posted by abbagoochie at 8:17 PM on April 17, 2013 [4 favorites]


Maybe it is one up manship, maybe it is pointing out disagreements with foreign policy or disagreements with the press's way of describing certain people's lives as being worth more than other, or maybe it is a lament for all the deaths and hurt going on world wide and feelings of hopelessness.
posted by mutt.cyberspace at 8:23 PM on April 17, 2013 [1 favorite]


This feeling is common among my social group. I'd say we feel that certain deaths are ignored, so there is real resentment when other deaths do get attention. I actively protested both Iraq wars, and I live in a city where young black and latino men die by violence in the triple digits each year. Deaths in the Middle East attributable to US foreign policy, and here at home due to domestic policy, get very little media considering their impact within those two communities. Obviously I was appalled by what happened in Boston and cried about it even though I had no personal connection. But I found it impossible not to feel resentment that some lives are more highly valued than others.
posted by latkes at 8:29 PM on April 17, 2013 [29 favorites]


Antiexceptionalism
posted by rhizome at 8:38 PM on April 17, 2013


When traveling, I noted that a lot of people were very anti-american. It was to the degree that most of them could not sympathize with any of America's tragedies because they thought the country had it coming. I don't agree, but maybe that's how some of your friends feel.
posted by cyml at 8:51 PM on April 17, 2013 [2 favorites]


I'd say we feel that certain deaths are ignored

Just to add to this, I've noticed that some politically minded people on Facebook get criticized for "always posting depressing things" whenever they talk about other (non-Western) atrocities. This leads to them having a bit of a sarcastic "Oh gosh, I'm sorry if me caring about human life is interrupting you posting pictures of your lunch/child." attitude. Then, whenever there's an act of terror on American soil, suddenly that's all anyone can talk about and this attitude can manifest in what you're seeing now.

Facebook is obviously very different depending on who you're friends with, so this may or may not be relevant.
posted by ODiV at 8:53 PM on April 17, 2013 [12 favorites]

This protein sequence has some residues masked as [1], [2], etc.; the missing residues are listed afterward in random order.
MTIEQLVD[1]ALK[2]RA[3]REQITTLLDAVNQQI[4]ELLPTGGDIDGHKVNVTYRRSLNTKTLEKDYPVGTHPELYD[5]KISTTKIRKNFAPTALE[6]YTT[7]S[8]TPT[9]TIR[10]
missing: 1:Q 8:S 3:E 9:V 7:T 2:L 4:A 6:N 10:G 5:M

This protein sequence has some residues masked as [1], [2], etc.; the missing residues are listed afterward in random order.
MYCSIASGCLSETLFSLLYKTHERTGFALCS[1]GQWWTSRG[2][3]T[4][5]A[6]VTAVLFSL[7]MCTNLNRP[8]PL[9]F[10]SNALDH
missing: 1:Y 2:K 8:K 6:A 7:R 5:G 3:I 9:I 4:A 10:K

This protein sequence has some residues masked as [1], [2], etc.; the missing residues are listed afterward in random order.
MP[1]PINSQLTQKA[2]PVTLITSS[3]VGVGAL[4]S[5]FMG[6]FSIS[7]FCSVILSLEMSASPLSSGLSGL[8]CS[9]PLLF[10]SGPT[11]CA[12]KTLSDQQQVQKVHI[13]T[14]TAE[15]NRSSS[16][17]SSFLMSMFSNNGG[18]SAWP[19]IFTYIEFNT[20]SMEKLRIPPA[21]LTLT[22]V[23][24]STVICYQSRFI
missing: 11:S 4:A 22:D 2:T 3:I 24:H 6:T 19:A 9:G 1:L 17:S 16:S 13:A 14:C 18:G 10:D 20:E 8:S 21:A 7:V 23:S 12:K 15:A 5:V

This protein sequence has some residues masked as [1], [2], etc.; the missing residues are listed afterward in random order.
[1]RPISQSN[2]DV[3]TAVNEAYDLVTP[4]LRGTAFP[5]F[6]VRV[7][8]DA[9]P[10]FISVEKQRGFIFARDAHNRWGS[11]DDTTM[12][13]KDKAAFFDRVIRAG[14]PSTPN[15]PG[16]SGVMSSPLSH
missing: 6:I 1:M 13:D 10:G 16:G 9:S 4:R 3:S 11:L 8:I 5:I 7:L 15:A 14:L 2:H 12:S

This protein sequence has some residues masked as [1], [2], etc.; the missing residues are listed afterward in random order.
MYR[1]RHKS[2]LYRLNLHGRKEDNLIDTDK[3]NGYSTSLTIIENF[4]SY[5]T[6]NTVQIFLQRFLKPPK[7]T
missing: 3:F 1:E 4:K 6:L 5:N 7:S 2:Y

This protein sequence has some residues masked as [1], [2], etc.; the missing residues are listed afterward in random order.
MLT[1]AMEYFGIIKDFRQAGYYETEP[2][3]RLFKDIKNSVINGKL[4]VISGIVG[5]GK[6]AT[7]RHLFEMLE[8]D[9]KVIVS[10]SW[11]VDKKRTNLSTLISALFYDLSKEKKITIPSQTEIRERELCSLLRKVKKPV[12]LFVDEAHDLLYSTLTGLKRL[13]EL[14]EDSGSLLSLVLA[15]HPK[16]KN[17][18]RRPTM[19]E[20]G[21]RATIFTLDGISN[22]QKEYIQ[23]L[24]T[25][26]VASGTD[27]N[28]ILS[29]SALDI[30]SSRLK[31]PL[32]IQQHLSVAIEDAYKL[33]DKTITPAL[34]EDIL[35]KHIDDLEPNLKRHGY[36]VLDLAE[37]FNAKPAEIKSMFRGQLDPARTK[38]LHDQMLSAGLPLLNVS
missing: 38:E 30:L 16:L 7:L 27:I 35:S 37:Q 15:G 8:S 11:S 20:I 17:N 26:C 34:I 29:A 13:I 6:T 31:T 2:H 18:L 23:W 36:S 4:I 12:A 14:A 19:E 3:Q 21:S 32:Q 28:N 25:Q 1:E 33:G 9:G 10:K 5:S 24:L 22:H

I find that I didn't have a particularly strong emotional reaction to the Boston bombing. The unnecessary death and injury sadden me, to be sure, but I don't find myself weeping or losing sleep over it. So it goes. Perhaps age has made me jaded and cynical; but age has also provided me the wisdom not to judge those who do have a strong emotional reaction, and also not to feel that I am being judged by others for the mildness of my own feelings.

If I had the same lack of strong emotional reaction while many others were expressing such reactions, but without the accompanying wisdom, I might try to justify—to myself as much as to others—my lack of strong reaction by noting far "worse" tragedies which do not provoke as much of an emotional reaction in others.
posted by DevilsAdvocate at 9:00 PM on April 17, 2013 [6 favorites]


Objectively, the US has done far worse things to people around the world, constantly and for decades than has ever been done to Americans via terrorism. That's a simple fact. It's a poor time and place to point that out on facebook. But the motivation for a lot of people is to get Americans to pay attention, however they can, to the misery we inflict on other people.
posted by empath at 9:15 PM on April 17, 2013 [12 favorites]


Are they just being contrarian? When you have a whole army of people on Facebook constantly posting about Boston, maybe the temptation is high to resist or undermine their outrage.
posted by deathpanels at 9:24 PM on April 17, 2013 [2 favorites]


They don't want to feel pain over this tragedy. Bonus, some liberal white guilt.
posted by desuetude at 9:35 PM on April 17, 2013 [1 favorite]


I think a lot of people respond much more strongly to the suffering of people they feel are similar to them in some way, and these responses are expressing criticism of that worldview. I think there is a certain amount of justice to that criticism, because a failure to empathise with people who are different from you leads to all sorts of problems eg. racism. (Though at the same time I recognise that an act of violence that occurs near you, in your city or your country, will impact you more than one in a country on the other side of the world that you've never been to.)

I don't think it's necessarily anti-Americanism, because I've seen similar things internally in Australia - eg. when there's a big flood or bushfire, people are really eager to give money to a relief effort, when the support will go to largely middle class homeowners who probably already have insurance to cover them. By contrast there is a lot less fervour about giving to causes supporting the genuinely poor and permanently homeless.
posted by Cheese Monster at 9:37 PM on April 17, 2013 [6 favorites]


I can understand the impulse. Imagine you live in a country where far worse carnage happens regularly but is barely considered newsworthy. How can that not seem like an implicit declaration that some lives are worth more than others? We often turn a blind-eye to the suffering of other peoples, even when we are partly responsible for that suffering.
So obviously we should have great sympathy for those who were harmed in Boston--but I don't think there is anything wrong with being reminded of our routine failure to have equal sympathy for many other people who experience the same sort of harms but are just a bit father away from us.
posted by slipperynirvana at 9:43 PM on April 17, 2013 [3 favorites]


I wondered about this myself, as I watched Twitter fill up with "I used to live in Boston/I once ran the marathon" tweets and then started to see #prayforafghanistan-type tweets appear. Both types bugged me slightly, even though I felt aligned with the underlying impulses (expressing compassion for the victims by asserting a personal connection, in the first case, and in the second, expressing compassion for other victims by highlighting media inattention).